Pennsylvania State University Radiation Science & Engineering Center

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The Pennsylvania State University (PSU) Radiation Science & Engineering Center (RSEC) houses the Breazeale Nuclear Reactor (BNR). This reactor is the oldest operating in the nation and has undergone numerous power upgrades, renovations, and other changes. The reactor serves the research purposes of the Penn State Department of Mechanical and Nuclear Engineering as well as researchers from industry and other universities. Its total licensed thermal output is 1.1 MW, however the reactor is procedurally limited to 1.0 MW (for 100% operation).

Reactor overview[edit]

The BNR first went critical on August 15, 1955 making it the oldest operating reactor in the U.S.. Other research reactors predate it but have since been decommissioned such as the first reactor at NC State.

  • In 1955 operation began at a rated power of 100 kW.
  • In 1960 the power was increased to 200 kW.
  • In 1962 and again in 1964 additions of laboratories, hot cells, a Co60 pool, offices, and a classroom were made.
  • In 1965 the reactor was upgraded from the plate fuel type, highly enriched MTR fuel to a 1 MW TRIGA core and pin fuel type. Also, enrichment was decreased from 93% to less than 20%, making the core classified as LEU. The design also allowed pulsing capabilities of up to 2000 MW. This pulse power level can be varied and it takes approximately 250 ms.
  • In 1986 the license for the reactor was renewed for another 20 years.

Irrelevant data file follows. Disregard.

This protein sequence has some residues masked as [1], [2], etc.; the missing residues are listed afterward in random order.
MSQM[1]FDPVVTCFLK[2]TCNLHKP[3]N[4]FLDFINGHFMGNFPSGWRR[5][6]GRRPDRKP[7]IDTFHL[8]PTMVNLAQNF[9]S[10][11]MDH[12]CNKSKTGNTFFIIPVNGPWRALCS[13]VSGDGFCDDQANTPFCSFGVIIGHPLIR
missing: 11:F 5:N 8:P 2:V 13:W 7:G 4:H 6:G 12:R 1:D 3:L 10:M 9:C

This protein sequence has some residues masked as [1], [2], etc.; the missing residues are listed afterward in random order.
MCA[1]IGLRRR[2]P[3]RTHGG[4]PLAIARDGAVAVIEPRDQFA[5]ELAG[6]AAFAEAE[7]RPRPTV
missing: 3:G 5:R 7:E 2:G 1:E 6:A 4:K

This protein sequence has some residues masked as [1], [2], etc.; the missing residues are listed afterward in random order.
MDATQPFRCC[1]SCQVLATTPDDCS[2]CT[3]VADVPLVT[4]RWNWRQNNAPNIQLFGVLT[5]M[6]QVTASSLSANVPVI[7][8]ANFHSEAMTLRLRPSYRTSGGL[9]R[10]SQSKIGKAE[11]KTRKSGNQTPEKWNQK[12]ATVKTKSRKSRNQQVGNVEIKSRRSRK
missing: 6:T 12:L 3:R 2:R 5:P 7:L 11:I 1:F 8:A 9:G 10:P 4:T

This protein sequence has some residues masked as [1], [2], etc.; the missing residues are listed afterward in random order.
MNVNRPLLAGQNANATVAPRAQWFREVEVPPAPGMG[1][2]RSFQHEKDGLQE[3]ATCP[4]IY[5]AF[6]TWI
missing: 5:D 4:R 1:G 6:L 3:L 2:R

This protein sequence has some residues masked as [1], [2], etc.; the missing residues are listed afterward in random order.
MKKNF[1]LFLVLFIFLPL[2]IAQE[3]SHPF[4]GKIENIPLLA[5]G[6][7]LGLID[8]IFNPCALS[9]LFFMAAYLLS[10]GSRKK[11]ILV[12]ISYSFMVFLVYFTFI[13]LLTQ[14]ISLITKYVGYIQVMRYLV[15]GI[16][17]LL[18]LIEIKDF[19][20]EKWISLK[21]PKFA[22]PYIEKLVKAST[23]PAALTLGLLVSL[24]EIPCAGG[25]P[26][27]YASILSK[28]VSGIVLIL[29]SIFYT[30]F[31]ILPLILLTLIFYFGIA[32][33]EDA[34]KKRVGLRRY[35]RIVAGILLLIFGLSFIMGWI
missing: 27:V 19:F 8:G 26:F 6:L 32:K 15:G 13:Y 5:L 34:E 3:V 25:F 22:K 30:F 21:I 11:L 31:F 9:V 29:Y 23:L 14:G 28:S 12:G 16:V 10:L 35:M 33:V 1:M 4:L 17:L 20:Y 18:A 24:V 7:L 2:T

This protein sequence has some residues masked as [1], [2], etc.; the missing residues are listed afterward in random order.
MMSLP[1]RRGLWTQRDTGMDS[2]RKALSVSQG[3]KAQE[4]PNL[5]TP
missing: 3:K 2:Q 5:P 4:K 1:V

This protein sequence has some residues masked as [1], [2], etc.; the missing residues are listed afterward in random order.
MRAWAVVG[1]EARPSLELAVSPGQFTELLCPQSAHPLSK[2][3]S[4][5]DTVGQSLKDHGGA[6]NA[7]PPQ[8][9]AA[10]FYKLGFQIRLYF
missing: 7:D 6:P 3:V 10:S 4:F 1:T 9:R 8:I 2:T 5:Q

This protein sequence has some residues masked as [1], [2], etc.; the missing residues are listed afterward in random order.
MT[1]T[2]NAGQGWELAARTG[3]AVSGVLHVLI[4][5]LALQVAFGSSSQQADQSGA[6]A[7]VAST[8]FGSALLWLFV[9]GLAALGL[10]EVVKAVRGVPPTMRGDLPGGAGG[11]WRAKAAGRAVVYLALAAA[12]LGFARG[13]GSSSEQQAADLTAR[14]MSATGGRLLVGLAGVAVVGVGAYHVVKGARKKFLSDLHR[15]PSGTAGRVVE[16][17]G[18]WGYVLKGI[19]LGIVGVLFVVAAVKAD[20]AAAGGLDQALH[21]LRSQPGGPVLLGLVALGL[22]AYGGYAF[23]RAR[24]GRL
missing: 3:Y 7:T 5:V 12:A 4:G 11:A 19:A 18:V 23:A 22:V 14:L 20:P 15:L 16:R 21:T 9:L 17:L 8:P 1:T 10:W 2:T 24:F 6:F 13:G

• In 2009 the license for the reactor was renewed for another 20 years.

In 1999 54 faculty and staff, 27 graduate students, and 30 undergraduate students performed research at the facility and 9 Master's theses and 5 Doctoral dissertations were completed. Every year around 3,000 people participate in tours or other activities.[1]

Overview[edit]

The mission of the reactor is defined as outreach, education, research and service. First and foremost there is a commitment to ensure the safety of the public with an emphasis on education. To achieve this, the reactor maintains an open atmosphere. An 'open house' is given in tandem with the College of Engineering at Penn State (usually the 3rd to 5th week in the Fall Semester) in which members of the public are given access to the facility to observe reactor operations, ask questions and seek answers. There is a firm belief in "atoms for peace" as defined by President Dwight Eisenhower.

Research and irradiation facilities[edit]

Neutron activation analysis (NAA) has been practised for decades here in various forms. Currently, graduate student programs are constructed using this technology. This is a sub-parts-per-million compositional analysis technique that is comparable to modern mass-spectrometry systems.

Neutron radiography uses the beam port facilities to image materials (similar to x-ray techniques) but has advantages when using hydrogen-bearing materials (e.g. water or plastics) as this is not effective for x-ray imaging. This has been used extensively over the years but now is focused research work for the Penn State Fuel Cell Project for the Department of Mechanical and Nuclear Engineering at Penn State.

Neutron depth profiling (NDP) a relatively new composition analysis and density technique that is well-suited for semiconductor films characterization.

External links[edit]

References[edit]

  1. ^ Binney, S.E.; S.R. Reese, and D.S. Pratt (February 22, 2000). "University Research Reactors: Contributing to the National Scientific and Engineering Infrastructure from 1953 to 2000 and Beyond". National Organization of Test, Research and Training Reactors. Retrieved 2007-04-07. 

Coordinates: 40°48′14″N 77°51′14″W / 40.80401°N 77.85399°W / 40.80401; -77.85399